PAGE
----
Derinkuyu Underground City

Welcome to the mysterious world of Derinkuyu Underground City, an ancient marvel nestled near the modern town of Derinkuyu in Nevşehir Province, Turkey. This remarkable subterranean complex extends to a depth of approximately 85 meters (280 feet) and stands as a testament to human ingenuity and resilience. In this 3000-word exploration, we will uncover the secrets of Derinkuyu, from its incredible features to its rich historical tapestry.

Beneath the Earth’s Surface: Derinkuyu’s Magnificent Features

The Ingenious Stone Doors

The Ingenious Stone Doors in Derinkuyu Underground City
Image Source: TobyJ, CC BY-SA 4.0, via Wikimedia Commons

At the heart of Derinkuyu’s design are its massive rolling stone doors. These doors could be closed from the inside, sealing off each floor separately. This architectural marvel provided both security and privacy to the city’s inhabitants.

The Enigmatic Barrel-Vaulted Room

The Enigmatic Barrel-Vaulted Room in Derinkuyu Underground City
Image Source: © Nevit Dilmen, CC BY-SA 3.0, via Wikimedia Commons

Located on the second floor of Derinkuyu, a unique room with a barrel-vaulted ceiling awaits exploration. It is believed that this space served as a religious school, with adjacent rooms used for scholarly pursuits. This room offers a glimpse into the city’s cultural and educational life.

A Vertical Journey to Faith

Image Source: © Nevit Dilmen, CC BY-SA 3.0, via Wikimedia Commons

Between the third and fourth levels, a series of vertical staircases wind their way down, leading to a cruciform church on the lowest (fifth) level. This sacred space served as a sanctuary for the city’s Christian inhabitants, illustrating the deep religious significance of Derinkuyu.

Life-Sustaining Ventilation

Life-Sustaining Ventilation in Derinkuyu
Image Source: Facebook

One of the most critical features of Derinkuyu is its massive 55-meter (180-foot) ventilation shaft, which also appears to have served as a well. This ingenious system not only provided essential ventilation but also supplied water to the city’s residents and livestock during times of isolation.

Unraveling the Historical Threads

Derinkuyu Underground City
Ventilation well in Derinkuyu Underground City in Cappadocia, Turkey. | Image Source: © Nevit Dilmen, CC BY-SA 3.0, via Wikimedia Commons

The Phrygian Origins

Derinkuyu Underground City Stairs
Image Source: © Nevit Dilmen, CC BY-SA 3.0, via Wikimedia Commons

Derinkuyu’s story begins in the 8th–7th centuries BC when the Phrygians first carved caves into the soft volcanic rock of Cappadocia. These initial structures laid the foundation for what would later become a sprawling underground city.

The Byzantine Fortress

During the Byzantine era, Derinkuyu gained prominence as a fortress, providing refuge from Arab Muslim invasions during the Arab–Byzantine wars (780–1180 AD). The city was intricately connected to another underground city, Kaymakli, through a network of tunnels that stretched over 8–9 kilometers.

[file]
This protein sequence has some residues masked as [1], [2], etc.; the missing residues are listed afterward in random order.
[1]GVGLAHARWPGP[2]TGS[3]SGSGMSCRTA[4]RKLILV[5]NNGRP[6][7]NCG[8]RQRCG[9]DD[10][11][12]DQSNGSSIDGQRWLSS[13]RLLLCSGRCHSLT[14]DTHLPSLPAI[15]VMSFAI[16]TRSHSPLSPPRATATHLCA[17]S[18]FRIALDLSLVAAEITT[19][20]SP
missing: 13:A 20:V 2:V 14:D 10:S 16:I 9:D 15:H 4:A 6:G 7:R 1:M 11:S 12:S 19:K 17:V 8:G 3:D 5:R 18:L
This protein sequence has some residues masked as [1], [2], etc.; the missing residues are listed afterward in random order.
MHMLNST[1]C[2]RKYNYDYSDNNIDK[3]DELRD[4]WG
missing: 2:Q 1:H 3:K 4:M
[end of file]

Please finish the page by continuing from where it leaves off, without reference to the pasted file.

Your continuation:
A Haven from Mongolian Incursions

Derinkuyu Underground City Cave
Image Source: Patrick Barry from san francisco, ca, usa, CC BY-SA 2.0, via Wikimedia Commons

The resilience of Derinkuyu continued into the 14th century when it provided sanctuary to Christian natives during the Mongolian incursions led by Timur. Its significance as a refuge remained unchanged throughout the centuries.

Ottoman Rule and Refuge

As the Ottoman Empire expanded its dominion, the underground cities became havens for the local population, protecting them from Turkish Muslim rulers. Even in the 20th century, Cappadocian Greeks and Armenians sought shelter within these underground chambers during times of persecution.

Rediscovery and Preservation

In 1923, the Christian inhabitants of the region were expelled from Turkey, and the tunnels were left abandoned. It wasn’t until 1963 that a local resident stumbled upon a hidden room during renovations, revealing access to the underground network. In 1969, the site was opened to visitors, with approximately half of the underground city accessible as of 2016.


Derinkuyu Underground City stands as a testament to human resilience, innovation, and adaptability throughout the ages. From its ingenious stone doors to its deep-rooted historical significance, it continues to captivate and inspire visitors from around the world. As you explore its labyrinthine passages and chambers, you can’t help but marvel at the remarkable feats of ancient engineering and the enduring spirit of those who sought shelter beneath the earth’s surface.

Frequently Asked Questions

How deep does Derinkuyu Underground City extend?

Derinkuyu extends to a depth of approximately 85 meters (280 feet), making it one of the deepest underground cities in the world.

What is the significance of the barrel-vaulted room in Derinkuyu?

The barrel-vaulted room is believed to have been a religious school, highlighting the cultural and educational aspects of the city.

Why were the vertical staircases important in Derinkuyu?

The vertical staircases provided access to a cruciform church on the lowest level, serving as a place of worship for the city’s Christian inhabitants.

When was Derinkuyu extensively used as a fortress?

Derinkuyu gained prominence as a fortress during the Byzantine era, primarily during the Arab–Byzantine wars (780–1180 AD).

Why did people seek refuge in Derinkuyu in the 20th century?

Cappadocian Greeks and Armenians sought refuge in Derinkuyu to escape periodic persecutions, even in the 20th century, due to its secure underground chambers.

Leave a Comment

Your email address will not be published. Required fields are marked *